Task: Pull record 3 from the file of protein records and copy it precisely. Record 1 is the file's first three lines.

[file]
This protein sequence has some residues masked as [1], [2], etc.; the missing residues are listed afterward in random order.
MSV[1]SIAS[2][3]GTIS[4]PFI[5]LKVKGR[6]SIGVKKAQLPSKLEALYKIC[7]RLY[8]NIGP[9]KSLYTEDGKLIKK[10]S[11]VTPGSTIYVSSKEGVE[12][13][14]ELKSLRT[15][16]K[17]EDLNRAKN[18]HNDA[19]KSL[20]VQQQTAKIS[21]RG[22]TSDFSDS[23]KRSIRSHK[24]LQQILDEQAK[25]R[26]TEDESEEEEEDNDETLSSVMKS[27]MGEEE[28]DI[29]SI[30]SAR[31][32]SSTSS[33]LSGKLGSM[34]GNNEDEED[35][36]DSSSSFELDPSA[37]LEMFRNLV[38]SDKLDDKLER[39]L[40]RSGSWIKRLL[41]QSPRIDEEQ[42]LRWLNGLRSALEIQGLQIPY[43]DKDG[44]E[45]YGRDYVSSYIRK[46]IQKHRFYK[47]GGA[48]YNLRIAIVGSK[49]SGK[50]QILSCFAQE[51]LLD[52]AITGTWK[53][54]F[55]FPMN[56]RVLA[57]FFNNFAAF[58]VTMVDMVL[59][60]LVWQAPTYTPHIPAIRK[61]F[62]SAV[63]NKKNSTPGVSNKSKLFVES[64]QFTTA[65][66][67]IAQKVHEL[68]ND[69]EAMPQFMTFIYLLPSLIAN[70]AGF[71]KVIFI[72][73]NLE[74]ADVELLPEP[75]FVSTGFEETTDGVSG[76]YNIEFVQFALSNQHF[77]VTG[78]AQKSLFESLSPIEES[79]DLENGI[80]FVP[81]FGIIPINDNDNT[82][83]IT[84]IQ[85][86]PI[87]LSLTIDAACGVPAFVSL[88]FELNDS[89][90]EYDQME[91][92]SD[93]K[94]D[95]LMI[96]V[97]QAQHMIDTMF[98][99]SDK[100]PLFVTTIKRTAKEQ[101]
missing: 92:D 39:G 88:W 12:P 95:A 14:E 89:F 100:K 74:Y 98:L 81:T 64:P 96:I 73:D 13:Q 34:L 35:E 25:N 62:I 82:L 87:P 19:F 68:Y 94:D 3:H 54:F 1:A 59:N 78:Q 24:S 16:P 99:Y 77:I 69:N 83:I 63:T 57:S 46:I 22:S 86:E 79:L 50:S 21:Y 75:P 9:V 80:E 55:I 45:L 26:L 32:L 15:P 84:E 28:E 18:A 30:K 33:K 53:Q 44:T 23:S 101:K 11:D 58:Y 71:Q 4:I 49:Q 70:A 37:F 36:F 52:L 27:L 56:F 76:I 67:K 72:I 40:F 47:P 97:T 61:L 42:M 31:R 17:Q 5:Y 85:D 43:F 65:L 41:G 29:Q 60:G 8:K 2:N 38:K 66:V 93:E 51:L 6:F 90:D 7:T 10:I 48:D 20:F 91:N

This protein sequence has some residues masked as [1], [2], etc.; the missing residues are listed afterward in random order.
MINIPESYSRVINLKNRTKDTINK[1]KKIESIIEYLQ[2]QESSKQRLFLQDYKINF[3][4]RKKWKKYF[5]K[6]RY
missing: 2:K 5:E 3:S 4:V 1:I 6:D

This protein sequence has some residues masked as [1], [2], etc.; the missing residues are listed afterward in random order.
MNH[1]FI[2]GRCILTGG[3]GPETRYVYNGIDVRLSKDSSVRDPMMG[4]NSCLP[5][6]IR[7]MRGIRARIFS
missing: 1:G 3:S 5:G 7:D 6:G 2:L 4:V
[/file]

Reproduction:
This protein sequence has some residues masked as [1], [2], etc.; the missing residues are listed afterward in random order.
MNH[1]FI[2]GRCILTGG[3]GPETRYVYNGIDVRLSKDSSVRDPMMG[4]NSCLP[5][6]IR[7]MRGIRARIFS
missing: 1:G 3:S 5:G 7:D 6:G 2:L 4:V